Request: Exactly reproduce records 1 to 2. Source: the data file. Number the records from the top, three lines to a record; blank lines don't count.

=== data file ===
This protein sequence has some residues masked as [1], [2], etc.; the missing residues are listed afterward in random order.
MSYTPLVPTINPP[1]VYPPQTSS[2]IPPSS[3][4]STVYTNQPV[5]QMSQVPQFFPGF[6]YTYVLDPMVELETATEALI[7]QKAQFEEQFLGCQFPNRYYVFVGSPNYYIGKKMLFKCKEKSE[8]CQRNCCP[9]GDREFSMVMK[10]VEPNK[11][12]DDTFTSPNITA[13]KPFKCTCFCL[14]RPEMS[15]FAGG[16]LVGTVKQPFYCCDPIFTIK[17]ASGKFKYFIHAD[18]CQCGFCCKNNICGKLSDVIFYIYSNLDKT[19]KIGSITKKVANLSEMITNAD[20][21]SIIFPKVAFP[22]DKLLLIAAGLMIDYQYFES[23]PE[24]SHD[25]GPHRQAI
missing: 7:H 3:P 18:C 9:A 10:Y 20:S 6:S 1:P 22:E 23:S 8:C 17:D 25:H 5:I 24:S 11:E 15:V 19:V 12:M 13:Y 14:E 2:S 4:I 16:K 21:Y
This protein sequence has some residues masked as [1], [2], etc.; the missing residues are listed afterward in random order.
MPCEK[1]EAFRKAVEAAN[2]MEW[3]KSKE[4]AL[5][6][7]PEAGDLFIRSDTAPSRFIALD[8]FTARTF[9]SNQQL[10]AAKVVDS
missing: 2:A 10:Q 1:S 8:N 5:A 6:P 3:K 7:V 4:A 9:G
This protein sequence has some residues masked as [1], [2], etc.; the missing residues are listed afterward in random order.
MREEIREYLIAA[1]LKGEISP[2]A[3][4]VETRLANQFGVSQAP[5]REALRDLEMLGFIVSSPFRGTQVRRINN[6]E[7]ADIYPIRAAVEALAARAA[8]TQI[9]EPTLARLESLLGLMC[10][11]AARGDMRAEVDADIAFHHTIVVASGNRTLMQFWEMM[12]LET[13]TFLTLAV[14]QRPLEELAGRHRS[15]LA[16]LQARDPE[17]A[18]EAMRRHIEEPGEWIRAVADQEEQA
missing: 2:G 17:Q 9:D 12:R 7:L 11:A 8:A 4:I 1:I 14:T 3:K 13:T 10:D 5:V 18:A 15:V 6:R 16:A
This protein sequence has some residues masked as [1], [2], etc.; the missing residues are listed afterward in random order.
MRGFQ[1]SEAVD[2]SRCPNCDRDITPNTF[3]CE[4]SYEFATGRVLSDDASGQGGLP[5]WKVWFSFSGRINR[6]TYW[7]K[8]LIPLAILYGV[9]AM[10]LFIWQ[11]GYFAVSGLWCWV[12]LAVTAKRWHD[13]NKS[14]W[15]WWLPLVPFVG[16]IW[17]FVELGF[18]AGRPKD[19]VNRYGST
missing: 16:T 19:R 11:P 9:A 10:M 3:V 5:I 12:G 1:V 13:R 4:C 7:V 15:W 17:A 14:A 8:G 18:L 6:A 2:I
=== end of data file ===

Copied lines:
This protein sequence has some residues masked as [1], [2], etc.; the missing residues are listed afterward in random order.
MSYTPLVPTINPP[1]VYPPQTSS[2]IPPSS[3][4]STVYTNQPV[5]QMSQVPQFFPGF[6]YTYVLDPMVELETATEALI[7]QKAQFEEQFLGCQFPNRYYVFVGSPNYYIGKKMLFKCKEKSE[8]CQRNCCP[9]GDREFSMVMK[10]VEPNK[11][12]DDTFTSPNITA[13]KPFKCTCFCL[14]RPEMS[15]FAGG[16]LVGTVKQPFYCCDPIFTIK[17]ASGKFKYFIHAD[18]CQCGFCCKNNICGKLSDVIFYIYSNLDKT[19]KIGSITKKVANLSEMITNAD[20][21]SIIFPKVAFP[22]DKLLLIAAGLMIDYQYFES[23]PE[24]SHD[25]GPHRQAI
missing: 7:H 3:P 18:C 9:A 10:Y 20:S 6:S 1:P 22:E 23:S 8:C 17:D 25:H 5:I 24:S 11:E 15:V 19:V 12:M 13:Y 14:E 2:S 4:I 16:K 21:Y
This protein sequence has some residues masked as [1], [2], etc.; the missing residues are listed afterward in random order.
MPCEK[1]EAFRKAVEAAN[2]MEW[3]KSKE[4]AL[5][6][7]PEAGDLFIRSDTAPSRFIALD[8]FTARTF[9]SNQQL[10]AAKVVDS
missing: 2:A 10:Q 1:S 8:N 5:A 6:P 3:K 7:V 4:A 9:G